Example 3: Let’s consider a 2-bit-per-cell flash cell with threshold voltage of 1.3V. Suppose the hard reference voltages as 0, 0.6V and 1.2V respectively. Suppose sensing one reference voltage takes 8us. The page size is 2K bytes and I/O bus works as 100M Hz with 8-bit width. For hard-decision sensing, we need to apply all three hard reference voltages to sense it out, resulting in sensing latency of 24us. To sense a page for soft-decision information with 5-bit precision, we need $$ us, more than ten times the hard-decision sensing latency. With 5-bit soft-decision information per cell, the total amount of data is increased by 2.5 times, thus the data transfer latency is increased by 2.5 times, from 20.48 us to 51.2us. The overall sensing and transfer latency jumps to 51.2+256=307.2 us from 20.48+24=44.48 us.

Based on above discussion, it is highly desirable to reduce the amount of soft-decision sensing levels for the implementation of soft-decision ECC. Conventional design practice tends to simply use a uniform fine-grained soft-decision memory sensing strategy as illustrated in Fig. 15, where soft-decision reference voltages are uniformly distributed between two adjacent hard-decision reference voltages.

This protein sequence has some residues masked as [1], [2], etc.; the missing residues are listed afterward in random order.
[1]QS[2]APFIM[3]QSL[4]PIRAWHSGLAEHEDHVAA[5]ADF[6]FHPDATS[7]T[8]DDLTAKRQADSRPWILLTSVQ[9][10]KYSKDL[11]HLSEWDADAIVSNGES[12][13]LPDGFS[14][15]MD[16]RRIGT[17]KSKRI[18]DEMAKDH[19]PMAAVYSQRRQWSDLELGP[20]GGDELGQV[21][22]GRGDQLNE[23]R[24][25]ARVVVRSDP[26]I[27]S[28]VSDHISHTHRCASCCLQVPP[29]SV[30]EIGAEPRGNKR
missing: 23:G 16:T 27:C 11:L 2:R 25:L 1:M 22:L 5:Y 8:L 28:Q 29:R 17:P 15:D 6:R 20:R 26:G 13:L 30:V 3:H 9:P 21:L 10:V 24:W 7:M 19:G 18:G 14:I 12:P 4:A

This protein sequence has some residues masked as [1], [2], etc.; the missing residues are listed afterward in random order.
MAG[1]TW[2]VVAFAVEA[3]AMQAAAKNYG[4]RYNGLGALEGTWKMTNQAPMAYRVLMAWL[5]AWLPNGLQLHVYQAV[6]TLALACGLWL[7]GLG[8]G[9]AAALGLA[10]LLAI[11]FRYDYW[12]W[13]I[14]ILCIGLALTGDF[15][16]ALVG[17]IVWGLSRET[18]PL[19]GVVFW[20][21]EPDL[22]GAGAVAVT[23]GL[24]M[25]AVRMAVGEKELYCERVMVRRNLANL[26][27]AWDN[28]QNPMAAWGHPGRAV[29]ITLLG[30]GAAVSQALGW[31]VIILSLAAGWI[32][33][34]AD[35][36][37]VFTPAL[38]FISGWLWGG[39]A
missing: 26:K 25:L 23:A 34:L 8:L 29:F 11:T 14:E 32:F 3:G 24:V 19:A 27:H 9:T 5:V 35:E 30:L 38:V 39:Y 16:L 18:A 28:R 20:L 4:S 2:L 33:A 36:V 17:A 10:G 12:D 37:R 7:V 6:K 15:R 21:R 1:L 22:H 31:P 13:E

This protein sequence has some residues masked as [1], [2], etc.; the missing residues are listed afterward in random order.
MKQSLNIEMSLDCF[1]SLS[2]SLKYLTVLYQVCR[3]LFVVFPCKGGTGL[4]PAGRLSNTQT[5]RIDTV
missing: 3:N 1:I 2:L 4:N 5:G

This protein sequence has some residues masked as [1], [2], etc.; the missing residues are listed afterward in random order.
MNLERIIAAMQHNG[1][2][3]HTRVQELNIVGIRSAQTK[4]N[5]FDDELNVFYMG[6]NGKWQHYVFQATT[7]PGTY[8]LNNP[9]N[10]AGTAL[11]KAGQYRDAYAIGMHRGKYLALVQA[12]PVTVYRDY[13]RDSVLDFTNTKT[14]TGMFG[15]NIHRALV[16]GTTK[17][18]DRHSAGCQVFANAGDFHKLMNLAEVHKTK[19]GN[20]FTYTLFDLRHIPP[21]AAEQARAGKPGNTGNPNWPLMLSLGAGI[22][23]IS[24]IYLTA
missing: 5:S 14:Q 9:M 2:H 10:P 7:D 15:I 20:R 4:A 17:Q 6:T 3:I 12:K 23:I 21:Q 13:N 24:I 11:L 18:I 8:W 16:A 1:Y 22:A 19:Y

Intuitively, since most overlap between two adjacent states occurs around the corresponding hard-decision reference voltage (i.e., the boundary of two adjacent states) as illustrated in Fig. 15, it should be desirable to sense such region with a higher precision and leave the remainder region with less sensing precision or even no sensing. This is a non-uniform or non-linear memory sensing strategy, through which the same amount of sensing voltages is expected to provide more information.

Given a sensed threshold voltage V_{th}, its entropy can be obtained as

Where